I boiled, sautéed, steamed. I mashed and blended. I put away an auxiliary stash of delicious, handmade food in the freezer as I had been told to do.

img_0324.jpgimg_0318.jpgAt first Leo would apprehensively tongue the purée he was presented with. Then his face would take on a look of confusion and disgust. He would begrudgingly swallow or, just as often, casually expel the contents of his mouth.

Worse than that, each time during the dinner dance, he would utter the animalistic growl of frustration that we’ve come to dread. It’s the sound a meat-grinder makes when you turn it on but forget to put the meat in: metal on metal. He makes this sound when he’s hungry but we’re not meeting his requirements. It happens occasionally at the breast when my milk isn’t letting down quickly enough. And now it was happening…every single time…when we fed him solid foods. It is the sound of my nightmares.

Needless to say, my dreams were dashed when my hard work of preparing and blending baby’s first purees seemed to go unappreciated.

Perhaps it was the fantasy of a full-bellied, soundly snoozing babe that had me so excited to introduce purees. Perhaps it was imagining Leo’s first foods as a gateway to our whole future together: rife with exotic travels and tastes.

Or perhaps it was ego. Another notch on my “perfect mommy” belt: nourishing my baby with my body and then by my sweat and elbow grease. Since our breastfeeding journey had led us to supplementation at 4 months, and no matter how much I rationally understand that supplementing is ok as long as baby is getting what he needs that’s all that matters, maybe I thought this was my way of somehow taking back the status I had lost.

Regardless, I felt defeated and nearly gave up on the whole concept until I read that it can take up to 15 times of introducing the same food before baby responds. He’s learning a whole new approach to eating, after all.

So we tried, again and again.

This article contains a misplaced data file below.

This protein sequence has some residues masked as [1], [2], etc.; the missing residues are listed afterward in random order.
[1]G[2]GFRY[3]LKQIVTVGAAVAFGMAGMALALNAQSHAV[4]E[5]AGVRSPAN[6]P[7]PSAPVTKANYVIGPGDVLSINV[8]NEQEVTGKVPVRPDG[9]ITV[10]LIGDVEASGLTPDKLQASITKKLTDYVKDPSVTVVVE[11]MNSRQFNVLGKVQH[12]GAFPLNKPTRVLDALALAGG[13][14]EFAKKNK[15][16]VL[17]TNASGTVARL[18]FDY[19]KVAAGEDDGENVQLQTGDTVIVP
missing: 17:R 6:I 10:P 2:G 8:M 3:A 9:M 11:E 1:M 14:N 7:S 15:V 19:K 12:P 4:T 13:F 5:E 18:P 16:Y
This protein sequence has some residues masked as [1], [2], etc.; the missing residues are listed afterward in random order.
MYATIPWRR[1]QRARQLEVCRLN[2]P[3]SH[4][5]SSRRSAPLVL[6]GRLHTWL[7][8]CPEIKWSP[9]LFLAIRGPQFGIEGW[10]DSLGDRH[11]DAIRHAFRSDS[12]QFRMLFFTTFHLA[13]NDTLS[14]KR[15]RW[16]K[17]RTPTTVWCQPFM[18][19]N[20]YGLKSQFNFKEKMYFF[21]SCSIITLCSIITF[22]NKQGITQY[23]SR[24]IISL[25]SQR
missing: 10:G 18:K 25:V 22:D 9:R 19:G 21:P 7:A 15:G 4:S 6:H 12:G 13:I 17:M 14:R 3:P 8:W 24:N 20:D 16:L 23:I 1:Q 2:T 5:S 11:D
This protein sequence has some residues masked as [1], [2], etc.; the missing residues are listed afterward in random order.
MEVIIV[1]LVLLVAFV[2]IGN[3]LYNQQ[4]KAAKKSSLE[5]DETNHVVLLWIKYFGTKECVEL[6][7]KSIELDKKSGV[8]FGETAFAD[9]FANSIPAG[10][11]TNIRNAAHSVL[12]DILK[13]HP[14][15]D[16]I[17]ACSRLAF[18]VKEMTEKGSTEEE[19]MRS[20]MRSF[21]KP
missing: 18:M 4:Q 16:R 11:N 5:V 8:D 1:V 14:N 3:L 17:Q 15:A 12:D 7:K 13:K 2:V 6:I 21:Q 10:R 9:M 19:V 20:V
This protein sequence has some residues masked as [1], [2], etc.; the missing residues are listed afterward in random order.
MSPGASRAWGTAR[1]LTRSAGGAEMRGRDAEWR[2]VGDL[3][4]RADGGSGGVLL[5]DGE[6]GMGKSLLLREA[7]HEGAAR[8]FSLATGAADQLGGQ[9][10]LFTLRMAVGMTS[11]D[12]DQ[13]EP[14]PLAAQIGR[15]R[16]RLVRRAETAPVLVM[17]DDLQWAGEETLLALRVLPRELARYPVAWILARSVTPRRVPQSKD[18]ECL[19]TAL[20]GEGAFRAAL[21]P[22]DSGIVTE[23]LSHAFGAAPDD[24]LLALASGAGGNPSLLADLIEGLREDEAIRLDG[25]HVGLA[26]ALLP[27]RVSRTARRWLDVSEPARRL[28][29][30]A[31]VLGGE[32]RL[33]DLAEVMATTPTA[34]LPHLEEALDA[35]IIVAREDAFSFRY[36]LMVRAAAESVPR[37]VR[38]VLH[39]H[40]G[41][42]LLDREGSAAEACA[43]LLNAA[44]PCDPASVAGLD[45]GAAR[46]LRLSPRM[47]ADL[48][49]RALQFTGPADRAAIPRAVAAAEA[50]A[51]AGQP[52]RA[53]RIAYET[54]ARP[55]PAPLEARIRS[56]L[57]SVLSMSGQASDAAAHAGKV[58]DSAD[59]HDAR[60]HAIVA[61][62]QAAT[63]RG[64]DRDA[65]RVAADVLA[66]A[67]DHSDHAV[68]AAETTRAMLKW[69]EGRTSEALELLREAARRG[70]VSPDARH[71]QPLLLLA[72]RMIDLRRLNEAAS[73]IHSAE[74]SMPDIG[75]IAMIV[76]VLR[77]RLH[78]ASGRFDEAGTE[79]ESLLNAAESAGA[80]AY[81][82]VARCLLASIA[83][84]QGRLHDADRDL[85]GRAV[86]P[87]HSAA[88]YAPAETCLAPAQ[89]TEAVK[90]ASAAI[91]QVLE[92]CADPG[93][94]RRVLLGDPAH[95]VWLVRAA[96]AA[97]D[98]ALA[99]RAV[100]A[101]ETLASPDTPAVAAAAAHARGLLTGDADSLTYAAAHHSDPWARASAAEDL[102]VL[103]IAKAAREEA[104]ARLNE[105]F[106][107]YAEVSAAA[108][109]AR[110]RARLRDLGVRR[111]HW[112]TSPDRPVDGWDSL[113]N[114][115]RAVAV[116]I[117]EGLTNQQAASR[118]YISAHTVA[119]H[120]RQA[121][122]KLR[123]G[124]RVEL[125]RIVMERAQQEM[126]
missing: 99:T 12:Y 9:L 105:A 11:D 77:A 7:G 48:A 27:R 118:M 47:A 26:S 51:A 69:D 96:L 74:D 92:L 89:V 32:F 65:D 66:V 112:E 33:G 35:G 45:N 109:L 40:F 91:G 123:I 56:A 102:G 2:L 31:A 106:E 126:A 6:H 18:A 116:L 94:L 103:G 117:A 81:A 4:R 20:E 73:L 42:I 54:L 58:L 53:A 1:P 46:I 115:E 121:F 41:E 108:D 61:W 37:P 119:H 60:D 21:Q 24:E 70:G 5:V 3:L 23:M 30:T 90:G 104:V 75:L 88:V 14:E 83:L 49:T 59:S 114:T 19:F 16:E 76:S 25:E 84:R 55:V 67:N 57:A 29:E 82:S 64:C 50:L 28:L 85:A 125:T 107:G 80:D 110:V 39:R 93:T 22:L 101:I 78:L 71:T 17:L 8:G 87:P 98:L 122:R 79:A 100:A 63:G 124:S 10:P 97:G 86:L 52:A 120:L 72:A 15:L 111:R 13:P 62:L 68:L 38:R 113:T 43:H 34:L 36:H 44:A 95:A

We used prepared foods, sometimes doctored up with cinnamon or paprika from our spice cabinet, to get an idea of his tastes before I would make the foods on my own. And now that he’s graduated to stage two foods…blends…I feel more confident sharing watered down versions of our dinners with him.

He seems to be getting the hang of things. Though there are some foods he still doesn’t care for, there are many that he flashes big smiles at the taste of, and I have come to realize the joy that I had originally anticipated in introducing my son to a world of new flavors.

img_0985.jpgimg_0335.jpgTherein lies the beauty, of course, of becoming a parent. It is learning that happiness doesn’t come from a perfect, manicured version of mothering but rather, the montage of messy, head-scratching (and head-aching) scenes that we navigate and become stronger as a result of. It is meeting the fear and unpleasantness head on and rejoicing in the ever-present silver lining.

Leo’s First Apple Purée:

  • 2 sweet eating apples (Pink Lady, Gala, etc.)
  • Water

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  • Peel, core and quarter the apples
  • Sautée in a pan with water until soft
  • Blend in food processor until smooth
  • Add a dash of cinnamon
  • Freeze for up to 3 months in a covered ice cube tray.

Voila!